The hydroamination of commodity and specialty alcohols, aldehydes and ketones to manufacture the corresponding aliphatic amines is known in the art. The selection of a catalyst with optimal advantages has also been the focus of much research. Aliphatic amines are of considerable industrial importance and find applications in many facets of modern technology, agriculture and medicine. Lower aliphatic amines (C1 to C6) are particularly important for both the chemical and pharmaceutical industries.
In an article titled “Equilibrium Conditions for Amination of Alcohols and Carbonyl Compounds”, Ind. Eng. Chem. Prod. Res. Develop., 11, 3, 333-337 (1972), Josef Pasek et al. described the influence of pressure, temperature, and initial composition on the equilibrium content of primary, secondary, and tertiary amines and unsaturated compounds.
Alfons Baiker et al., in an article titled “Catalytic Amination of Long Chain Aliphatic Alcohols”, Ind. Eng. Chem., Prod. Res. Dev., 16, 3, 261-266 (1977), indicate a preference for the use of a copper catalyst in the amination of dodecanol with dimethylamine.
In Catalysis of Organic Reactions, Blackburn, D. W., ed., 1990, at Chapter 14, M. Ford et al. review the selective synthesis of mixed alkyl amines by amine-alcohol reactions over hydrogen phosphate.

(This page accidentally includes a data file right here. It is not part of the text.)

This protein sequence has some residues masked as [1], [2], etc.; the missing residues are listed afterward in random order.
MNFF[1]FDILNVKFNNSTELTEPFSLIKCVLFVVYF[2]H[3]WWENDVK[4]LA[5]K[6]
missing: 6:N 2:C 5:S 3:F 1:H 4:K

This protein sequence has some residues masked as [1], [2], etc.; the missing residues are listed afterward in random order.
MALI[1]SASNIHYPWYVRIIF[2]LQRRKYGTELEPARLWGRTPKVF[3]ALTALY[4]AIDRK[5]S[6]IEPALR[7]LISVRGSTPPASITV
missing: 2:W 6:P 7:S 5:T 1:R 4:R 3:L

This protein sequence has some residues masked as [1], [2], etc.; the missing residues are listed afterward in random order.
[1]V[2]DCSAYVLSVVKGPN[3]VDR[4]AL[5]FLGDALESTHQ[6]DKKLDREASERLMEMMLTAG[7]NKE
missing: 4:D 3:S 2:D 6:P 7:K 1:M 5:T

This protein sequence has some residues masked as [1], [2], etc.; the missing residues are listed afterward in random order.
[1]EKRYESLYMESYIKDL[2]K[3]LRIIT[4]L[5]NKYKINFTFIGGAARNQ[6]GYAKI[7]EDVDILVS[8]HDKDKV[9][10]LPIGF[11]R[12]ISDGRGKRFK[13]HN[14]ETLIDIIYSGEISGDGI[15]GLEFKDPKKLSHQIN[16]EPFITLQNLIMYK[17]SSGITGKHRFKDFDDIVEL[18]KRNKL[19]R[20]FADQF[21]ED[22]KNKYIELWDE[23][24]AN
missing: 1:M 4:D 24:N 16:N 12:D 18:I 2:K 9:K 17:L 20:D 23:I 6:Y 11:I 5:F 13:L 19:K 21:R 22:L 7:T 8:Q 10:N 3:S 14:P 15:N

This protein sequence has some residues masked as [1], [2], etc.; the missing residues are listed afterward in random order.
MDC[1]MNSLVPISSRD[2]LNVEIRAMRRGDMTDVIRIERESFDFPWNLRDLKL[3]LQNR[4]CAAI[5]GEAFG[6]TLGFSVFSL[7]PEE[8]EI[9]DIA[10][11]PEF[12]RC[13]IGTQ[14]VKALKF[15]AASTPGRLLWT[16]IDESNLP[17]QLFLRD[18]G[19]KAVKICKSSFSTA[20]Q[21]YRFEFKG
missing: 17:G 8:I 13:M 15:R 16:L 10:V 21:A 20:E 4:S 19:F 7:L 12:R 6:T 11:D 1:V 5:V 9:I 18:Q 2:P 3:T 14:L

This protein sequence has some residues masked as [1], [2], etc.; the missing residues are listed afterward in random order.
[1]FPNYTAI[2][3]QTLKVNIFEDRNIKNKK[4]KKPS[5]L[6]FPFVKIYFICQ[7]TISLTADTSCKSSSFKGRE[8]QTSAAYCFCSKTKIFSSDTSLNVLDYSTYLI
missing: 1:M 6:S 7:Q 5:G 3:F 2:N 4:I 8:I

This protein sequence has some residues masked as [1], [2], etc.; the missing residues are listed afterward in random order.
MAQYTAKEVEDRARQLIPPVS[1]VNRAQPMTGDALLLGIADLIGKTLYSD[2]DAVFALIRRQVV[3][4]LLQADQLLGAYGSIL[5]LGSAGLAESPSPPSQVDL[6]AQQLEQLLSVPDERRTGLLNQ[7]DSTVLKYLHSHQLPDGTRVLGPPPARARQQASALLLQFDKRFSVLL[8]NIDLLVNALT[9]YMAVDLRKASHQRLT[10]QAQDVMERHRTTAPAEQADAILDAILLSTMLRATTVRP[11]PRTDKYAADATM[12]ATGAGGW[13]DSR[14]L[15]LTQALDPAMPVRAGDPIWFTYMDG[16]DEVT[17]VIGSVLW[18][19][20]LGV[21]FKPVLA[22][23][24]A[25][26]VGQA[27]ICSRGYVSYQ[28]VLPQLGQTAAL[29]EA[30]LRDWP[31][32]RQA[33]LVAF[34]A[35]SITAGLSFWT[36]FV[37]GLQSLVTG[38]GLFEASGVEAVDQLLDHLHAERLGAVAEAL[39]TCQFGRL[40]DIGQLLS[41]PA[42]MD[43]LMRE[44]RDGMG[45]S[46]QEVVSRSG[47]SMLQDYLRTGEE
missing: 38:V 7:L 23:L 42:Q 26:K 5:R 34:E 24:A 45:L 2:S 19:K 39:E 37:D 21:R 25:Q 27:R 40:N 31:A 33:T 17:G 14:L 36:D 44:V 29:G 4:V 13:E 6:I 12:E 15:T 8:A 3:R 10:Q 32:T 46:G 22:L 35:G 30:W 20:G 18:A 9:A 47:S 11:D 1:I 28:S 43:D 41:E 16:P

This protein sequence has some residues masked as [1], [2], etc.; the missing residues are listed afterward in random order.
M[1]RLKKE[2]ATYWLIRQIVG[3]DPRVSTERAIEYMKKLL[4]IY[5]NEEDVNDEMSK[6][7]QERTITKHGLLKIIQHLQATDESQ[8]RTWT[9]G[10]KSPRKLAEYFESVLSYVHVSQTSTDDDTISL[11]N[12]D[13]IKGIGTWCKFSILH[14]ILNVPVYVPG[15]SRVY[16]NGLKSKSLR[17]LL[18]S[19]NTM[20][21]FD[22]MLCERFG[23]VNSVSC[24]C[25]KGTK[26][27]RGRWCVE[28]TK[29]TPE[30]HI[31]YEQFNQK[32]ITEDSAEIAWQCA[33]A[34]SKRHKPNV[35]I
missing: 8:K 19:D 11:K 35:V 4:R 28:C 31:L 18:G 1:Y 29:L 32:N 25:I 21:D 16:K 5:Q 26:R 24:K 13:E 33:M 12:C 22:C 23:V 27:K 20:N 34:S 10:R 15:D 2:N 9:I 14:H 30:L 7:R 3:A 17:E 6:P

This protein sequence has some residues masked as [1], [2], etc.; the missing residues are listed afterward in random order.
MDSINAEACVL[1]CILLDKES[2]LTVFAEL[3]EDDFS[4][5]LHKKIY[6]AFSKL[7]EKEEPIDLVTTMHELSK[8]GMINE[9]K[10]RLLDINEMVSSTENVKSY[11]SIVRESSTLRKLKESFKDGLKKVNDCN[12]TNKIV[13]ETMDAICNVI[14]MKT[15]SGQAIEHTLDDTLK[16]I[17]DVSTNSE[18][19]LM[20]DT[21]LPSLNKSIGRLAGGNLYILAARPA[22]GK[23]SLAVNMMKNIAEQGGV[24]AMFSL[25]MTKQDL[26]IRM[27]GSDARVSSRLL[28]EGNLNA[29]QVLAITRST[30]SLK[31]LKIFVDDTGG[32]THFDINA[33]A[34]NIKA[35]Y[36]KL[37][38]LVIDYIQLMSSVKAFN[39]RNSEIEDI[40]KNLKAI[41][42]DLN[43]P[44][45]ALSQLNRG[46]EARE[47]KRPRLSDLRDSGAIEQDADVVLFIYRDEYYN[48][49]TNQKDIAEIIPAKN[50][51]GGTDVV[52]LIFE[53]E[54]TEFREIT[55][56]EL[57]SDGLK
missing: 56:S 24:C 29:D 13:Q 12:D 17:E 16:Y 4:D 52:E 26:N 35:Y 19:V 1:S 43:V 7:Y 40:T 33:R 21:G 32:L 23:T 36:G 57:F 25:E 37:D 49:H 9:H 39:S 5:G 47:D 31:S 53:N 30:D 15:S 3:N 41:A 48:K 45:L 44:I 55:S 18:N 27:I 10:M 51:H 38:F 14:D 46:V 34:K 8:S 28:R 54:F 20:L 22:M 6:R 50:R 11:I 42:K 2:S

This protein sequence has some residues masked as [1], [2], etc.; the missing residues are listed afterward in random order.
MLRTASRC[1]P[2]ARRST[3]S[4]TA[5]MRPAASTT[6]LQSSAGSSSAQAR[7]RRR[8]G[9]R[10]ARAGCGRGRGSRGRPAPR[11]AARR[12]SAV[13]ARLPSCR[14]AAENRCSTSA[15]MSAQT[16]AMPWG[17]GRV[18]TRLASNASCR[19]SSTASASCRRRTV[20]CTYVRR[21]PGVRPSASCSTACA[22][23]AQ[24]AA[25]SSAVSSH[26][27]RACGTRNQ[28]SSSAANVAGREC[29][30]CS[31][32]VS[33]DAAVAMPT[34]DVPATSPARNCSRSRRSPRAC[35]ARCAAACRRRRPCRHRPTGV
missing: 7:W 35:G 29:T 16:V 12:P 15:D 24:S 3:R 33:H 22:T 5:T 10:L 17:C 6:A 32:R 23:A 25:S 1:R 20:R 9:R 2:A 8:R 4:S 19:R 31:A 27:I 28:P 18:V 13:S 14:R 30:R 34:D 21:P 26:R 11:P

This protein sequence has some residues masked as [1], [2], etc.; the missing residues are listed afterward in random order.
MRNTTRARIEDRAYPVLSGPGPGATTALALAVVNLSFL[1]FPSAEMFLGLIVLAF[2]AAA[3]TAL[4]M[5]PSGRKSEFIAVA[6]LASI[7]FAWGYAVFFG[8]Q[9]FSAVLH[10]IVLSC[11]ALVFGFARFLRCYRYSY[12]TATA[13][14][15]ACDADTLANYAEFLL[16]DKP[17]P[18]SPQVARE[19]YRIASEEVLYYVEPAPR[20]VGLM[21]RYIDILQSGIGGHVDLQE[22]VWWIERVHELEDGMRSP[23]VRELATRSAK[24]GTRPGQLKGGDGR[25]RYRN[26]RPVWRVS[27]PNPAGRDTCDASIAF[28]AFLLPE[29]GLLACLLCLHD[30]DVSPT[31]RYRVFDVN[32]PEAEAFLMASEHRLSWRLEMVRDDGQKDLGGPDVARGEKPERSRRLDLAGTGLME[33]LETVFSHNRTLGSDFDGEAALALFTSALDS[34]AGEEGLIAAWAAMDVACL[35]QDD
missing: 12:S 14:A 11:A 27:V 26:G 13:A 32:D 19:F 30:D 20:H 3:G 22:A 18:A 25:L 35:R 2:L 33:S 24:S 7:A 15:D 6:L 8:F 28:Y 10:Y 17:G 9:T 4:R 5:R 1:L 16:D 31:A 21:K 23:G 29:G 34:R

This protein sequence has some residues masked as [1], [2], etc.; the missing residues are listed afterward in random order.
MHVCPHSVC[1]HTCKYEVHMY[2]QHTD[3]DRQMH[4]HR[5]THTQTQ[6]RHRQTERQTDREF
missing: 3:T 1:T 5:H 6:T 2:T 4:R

The amination of alcohols, aldehydes, and ketones using catalysts containing nickel, copper, or both, has been also been described, for example, in U.S. Pat. Nos. 3,520,933; 4,153,581; 4,152,353; and 4,409,399. These patents do not appear to contemplate the selective production of diamines.
The process disclosed in U.S. Pat. No. 4,683,336 employs catalysts comprising carbonates of copper, nickel, and cobalt, or mixtures thereof to produce amines from aliphatic alcohols or aliphatic aldehydes.
U.S. Pat. No. 4,806,690 discloses a method of preparing amines from an alcohol, aldehyde, ketone or mixture thereof, in the presence of a catalyst containing about 1 to 20% cobalt, 75 to 95% copper, 1 to 16% of a third component selected from iron, zinc, zirconium, and mixtures thereof. The preferred embodiment demonstrates the reductive amination of MEA.
U.S. Pat. No. 3,270,059 discloses the production of diaminoalkanes by passing an alkanediol, alkanolamine, alkylene oxide, or alkyleneimine along with either ammonia or an alkylamine in the presence of hydrogen and at an elevated temperature over a catalyst which contains sintered cobalt or nickel. The sintering process requires extra steps and high temperatures.